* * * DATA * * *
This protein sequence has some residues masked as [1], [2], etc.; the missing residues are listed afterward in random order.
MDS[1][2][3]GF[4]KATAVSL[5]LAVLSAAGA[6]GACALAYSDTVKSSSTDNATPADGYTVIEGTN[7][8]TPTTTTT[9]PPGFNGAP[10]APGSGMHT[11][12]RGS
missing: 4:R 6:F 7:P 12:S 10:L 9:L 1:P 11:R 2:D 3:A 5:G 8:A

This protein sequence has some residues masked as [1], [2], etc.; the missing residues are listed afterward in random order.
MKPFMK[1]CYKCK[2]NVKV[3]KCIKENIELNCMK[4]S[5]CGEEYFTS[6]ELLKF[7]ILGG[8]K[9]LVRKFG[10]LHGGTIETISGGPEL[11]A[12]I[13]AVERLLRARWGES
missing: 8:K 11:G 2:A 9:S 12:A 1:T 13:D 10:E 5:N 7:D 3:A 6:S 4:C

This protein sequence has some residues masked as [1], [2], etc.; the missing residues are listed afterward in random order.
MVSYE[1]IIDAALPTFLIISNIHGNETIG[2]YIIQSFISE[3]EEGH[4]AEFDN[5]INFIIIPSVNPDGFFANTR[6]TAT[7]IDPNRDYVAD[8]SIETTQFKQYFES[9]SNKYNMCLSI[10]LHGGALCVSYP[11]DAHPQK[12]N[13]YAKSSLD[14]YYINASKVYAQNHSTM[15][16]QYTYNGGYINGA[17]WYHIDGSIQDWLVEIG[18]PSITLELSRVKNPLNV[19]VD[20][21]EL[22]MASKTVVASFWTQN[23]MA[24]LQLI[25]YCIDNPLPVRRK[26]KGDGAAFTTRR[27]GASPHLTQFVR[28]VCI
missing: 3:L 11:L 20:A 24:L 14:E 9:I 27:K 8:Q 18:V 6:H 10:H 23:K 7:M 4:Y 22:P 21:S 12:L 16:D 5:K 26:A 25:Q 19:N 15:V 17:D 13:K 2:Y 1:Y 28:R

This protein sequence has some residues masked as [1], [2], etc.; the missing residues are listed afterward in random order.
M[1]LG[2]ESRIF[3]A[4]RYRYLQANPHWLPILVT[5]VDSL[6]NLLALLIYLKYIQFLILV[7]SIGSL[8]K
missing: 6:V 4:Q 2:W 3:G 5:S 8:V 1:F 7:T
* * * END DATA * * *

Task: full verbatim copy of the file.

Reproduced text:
This protein sequence has some residues masked as [1], [2], etc.; the missing residues are listed afterward in random order.
MDS[1][2][3]GF[4]KATAVSL[5]LAVLSAAGA[6]GACALAYSDTVKSSSTDNATPADGYTVIEGTN[7][8]TPTTTTT[9]PPGFNGAP[10]APGSGMHT[11][12]RGS
missing: 4:R 6:F 7:P 12:S 10:L 9:L 1:P 11:R 2:D 3:A 5:G 8:A

This protein sequence has some residues masked as [1], [2], etc.; the missing residues are listed afterward in random order.
MKPFMK[1]CYKCK[2]NVKV[3]KCIKENIELNCMK[4]S[5]CGEEYFTS[6]ELLKF[7]ILGG[8]K[9]LVRKFG[10]LHGGTIETISGGPEL[11]A[12]I[13]AVERLLRARWGES
missing: 8:K 11:G 2:A 9:S 12:A 1:T 13:D 10:E 5:N 7:D 3:A 6:S 4:C

This protein sequence has some residues masked as [1], [2], etc.; the missing residues are listed afterward in random order.
MVSYE[1]IIDAALPTFLIISNIHGNETIG[2]YIIQSFISE[3]EEGH[4]AEFDN[5]INFIIIPSVNPDGFFANTR[6]TAT[7]IDPNRDYVAD[8]SIETTQFKQYFES[9]SNKYNMCLSI[10]LHGGALCVSYP[11]DAHPQK[12]N[13]YAKSSLD[14]YYINASKVYAQNHSTM[15][16]QYTYNGGYINGA[17]WYHIDGSIQDWLVEIG[18]PSITLELSRVKNPLNV[19]VD[20][21]EL[22]MASKTVVASFWTQN[23]MA[24]LQLI[25]YCIDNPLPVRRK[26]KGDGAAFTTRR[27]GASPHLTQFVR[28]VCI
missing: 3:L 11:L 20:A 24:L 14:E 9:I 27:K 8:Q 18:V 6:H 10:H 23:K 7:M 4:Y 22:P 21:S 12:L 16:D 5:K 26:A 25:Q 19:N 15:V 17:D 13:K 2:Y 1:Y 28:R

This protein sequence has some residues masked as [1], [2], etc.; the missing residues are listed afterward in random order.
M[1]LG[2]ESRIF[3]A[4]RYRYLQANPHWLPILVT[5]VDSL[6]NLLALLIYLKYIQFLILV[7]SIGSL[8]K
missing: 6:V 4:Q 2:W 3:G 5:S 8:V 1:F 7:T